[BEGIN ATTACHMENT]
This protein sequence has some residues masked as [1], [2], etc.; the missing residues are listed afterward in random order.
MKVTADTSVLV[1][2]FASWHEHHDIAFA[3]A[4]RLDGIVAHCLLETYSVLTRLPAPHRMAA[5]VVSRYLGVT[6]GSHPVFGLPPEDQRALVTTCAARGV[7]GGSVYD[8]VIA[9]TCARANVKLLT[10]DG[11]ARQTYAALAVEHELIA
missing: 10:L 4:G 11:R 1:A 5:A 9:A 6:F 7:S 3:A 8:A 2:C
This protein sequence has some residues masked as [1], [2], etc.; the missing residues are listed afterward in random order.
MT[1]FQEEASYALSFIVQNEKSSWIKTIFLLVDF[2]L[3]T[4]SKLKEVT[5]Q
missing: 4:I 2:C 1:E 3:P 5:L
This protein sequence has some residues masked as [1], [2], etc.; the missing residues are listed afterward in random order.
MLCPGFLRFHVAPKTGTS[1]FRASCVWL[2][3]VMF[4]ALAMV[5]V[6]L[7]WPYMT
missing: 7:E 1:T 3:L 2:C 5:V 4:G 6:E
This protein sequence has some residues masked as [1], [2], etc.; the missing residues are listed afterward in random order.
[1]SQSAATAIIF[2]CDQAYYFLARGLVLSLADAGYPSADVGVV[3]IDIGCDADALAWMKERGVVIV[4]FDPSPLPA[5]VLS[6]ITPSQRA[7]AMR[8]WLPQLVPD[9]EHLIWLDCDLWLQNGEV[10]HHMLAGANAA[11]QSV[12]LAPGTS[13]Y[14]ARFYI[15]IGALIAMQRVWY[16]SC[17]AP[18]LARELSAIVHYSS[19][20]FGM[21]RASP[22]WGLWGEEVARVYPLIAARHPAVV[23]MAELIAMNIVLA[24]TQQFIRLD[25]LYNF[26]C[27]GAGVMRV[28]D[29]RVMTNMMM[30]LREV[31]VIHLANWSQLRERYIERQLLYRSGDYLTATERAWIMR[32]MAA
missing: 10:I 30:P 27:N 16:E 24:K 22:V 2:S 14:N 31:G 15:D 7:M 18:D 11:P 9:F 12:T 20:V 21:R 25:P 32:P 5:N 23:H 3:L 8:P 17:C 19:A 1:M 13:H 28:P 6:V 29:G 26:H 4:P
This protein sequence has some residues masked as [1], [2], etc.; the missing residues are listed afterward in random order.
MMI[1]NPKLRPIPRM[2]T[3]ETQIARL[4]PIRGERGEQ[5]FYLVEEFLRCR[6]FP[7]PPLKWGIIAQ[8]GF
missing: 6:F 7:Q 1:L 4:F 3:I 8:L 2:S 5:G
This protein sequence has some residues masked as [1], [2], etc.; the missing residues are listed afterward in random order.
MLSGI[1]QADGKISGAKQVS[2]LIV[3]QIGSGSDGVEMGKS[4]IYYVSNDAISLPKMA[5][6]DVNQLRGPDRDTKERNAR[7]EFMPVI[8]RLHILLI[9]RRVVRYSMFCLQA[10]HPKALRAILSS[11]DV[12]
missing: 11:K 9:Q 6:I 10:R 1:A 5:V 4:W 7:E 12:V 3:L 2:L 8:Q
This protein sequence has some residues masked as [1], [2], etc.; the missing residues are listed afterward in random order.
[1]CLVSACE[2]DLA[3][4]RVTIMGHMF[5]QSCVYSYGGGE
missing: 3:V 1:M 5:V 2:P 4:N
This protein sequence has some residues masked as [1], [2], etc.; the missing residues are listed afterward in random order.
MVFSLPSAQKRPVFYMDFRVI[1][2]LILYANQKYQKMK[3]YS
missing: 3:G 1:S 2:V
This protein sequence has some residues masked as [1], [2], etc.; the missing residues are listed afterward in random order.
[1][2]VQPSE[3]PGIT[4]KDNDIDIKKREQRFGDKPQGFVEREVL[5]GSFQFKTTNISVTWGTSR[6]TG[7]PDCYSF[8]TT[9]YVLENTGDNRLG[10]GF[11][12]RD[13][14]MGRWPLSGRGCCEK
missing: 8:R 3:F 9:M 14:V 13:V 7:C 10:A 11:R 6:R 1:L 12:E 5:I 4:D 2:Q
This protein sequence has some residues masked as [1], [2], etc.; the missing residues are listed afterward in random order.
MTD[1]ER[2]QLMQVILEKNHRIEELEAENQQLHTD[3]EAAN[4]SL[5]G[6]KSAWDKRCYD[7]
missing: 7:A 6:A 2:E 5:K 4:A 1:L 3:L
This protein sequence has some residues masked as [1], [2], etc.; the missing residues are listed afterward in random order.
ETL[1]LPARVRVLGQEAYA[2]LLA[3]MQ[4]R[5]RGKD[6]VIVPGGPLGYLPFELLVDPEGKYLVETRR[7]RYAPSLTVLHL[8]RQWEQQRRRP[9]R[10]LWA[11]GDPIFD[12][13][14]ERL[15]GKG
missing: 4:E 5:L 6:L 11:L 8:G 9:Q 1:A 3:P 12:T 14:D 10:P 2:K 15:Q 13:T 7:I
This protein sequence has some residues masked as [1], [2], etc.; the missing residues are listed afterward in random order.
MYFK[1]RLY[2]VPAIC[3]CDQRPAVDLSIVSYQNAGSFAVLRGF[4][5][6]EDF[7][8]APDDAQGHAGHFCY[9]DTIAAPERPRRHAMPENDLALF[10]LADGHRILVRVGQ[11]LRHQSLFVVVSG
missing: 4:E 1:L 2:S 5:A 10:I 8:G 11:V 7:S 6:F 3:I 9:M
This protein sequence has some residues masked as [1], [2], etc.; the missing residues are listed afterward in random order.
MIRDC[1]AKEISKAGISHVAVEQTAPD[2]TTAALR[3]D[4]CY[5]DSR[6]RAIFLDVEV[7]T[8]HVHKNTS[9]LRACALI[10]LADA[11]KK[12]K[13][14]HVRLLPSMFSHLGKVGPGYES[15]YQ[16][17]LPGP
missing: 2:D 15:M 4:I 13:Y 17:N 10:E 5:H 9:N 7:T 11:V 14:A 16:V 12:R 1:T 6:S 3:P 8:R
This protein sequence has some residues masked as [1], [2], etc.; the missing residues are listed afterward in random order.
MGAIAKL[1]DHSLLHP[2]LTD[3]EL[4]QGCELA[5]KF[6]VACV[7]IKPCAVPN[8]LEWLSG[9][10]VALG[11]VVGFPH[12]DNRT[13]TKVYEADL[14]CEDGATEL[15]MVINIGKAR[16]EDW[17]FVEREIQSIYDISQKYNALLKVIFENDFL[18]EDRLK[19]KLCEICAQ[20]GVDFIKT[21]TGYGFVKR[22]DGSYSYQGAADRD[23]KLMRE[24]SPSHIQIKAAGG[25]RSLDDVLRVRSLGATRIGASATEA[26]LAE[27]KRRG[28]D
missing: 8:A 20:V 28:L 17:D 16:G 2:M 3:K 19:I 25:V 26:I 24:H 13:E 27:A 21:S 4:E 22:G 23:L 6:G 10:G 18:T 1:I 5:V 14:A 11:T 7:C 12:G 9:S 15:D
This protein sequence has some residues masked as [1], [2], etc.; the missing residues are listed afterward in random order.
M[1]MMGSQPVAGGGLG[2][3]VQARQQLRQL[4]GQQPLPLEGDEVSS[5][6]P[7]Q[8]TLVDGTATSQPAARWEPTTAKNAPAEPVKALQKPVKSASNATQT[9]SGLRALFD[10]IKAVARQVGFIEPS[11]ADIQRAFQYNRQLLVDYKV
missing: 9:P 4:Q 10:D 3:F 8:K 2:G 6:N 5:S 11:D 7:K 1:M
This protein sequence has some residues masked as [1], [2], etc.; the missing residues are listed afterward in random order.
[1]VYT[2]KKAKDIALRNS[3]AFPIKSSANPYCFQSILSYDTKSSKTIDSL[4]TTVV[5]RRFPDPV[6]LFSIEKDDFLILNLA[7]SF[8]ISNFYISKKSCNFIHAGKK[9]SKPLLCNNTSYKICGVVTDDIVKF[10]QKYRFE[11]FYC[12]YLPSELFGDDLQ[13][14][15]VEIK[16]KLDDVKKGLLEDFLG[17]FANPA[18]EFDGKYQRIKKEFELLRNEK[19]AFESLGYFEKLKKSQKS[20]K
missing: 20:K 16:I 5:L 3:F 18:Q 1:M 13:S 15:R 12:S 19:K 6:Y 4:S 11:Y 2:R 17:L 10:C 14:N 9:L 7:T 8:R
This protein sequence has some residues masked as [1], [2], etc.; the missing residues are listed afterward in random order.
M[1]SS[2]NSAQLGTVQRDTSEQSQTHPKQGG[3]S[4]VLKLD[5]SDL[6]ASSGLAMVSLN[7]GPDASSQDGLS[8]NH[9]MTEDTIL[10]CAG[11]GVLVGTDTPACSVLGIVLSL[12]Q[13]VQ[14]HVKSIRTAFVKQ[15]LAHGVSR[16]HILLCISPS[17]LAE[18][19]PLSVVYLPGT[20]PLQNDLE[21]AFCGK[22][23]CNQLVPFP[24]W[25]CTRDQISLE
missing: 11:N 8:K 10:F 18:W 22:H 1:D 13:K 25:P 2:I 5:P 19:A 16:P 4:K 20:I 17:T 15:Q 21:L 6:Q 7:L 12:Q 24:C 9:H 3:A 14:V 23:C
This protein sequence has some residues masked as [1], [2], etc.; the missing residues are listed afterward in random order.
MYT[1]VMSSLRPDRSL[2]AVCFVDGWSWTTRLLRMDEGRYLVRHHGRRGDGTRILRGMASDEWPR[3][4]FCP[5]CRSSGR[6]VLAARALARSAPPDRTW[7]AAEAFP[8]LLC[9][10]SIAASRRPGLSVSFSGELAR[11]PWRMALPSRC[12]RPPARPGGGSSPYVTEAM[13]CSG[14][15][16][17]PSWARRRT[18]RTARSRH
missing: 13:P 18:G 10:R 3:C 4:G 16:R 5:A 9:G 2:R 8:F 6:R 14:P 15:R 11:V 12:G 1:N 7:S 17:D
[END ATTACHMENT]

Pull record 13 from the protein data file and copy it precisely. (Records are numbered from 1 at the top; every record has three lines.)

This protein sequence has some residues masked as [1], [2], etc.; the missing residues are listed afterward in random order.
MIRDC[1]AKEISKAGISHVAVEQTAPD[2]TTAALR[3]D[4]CY[5]DSR[6]RAIFLDVEV[7]T[8]HVHKNTS[9]LRACALI[10]LADA[11]KK[12]K[13][14]HVRLLPSMFSHLGKVGPGYES[15]YQ[16][17]LPGP
missing: 2:D 15:M 4:I 13:Y 17:N 10:E 5:H 9:N 7:T 11:V 14:A 16:V 12:R 1:T 6:S 3:P 8:R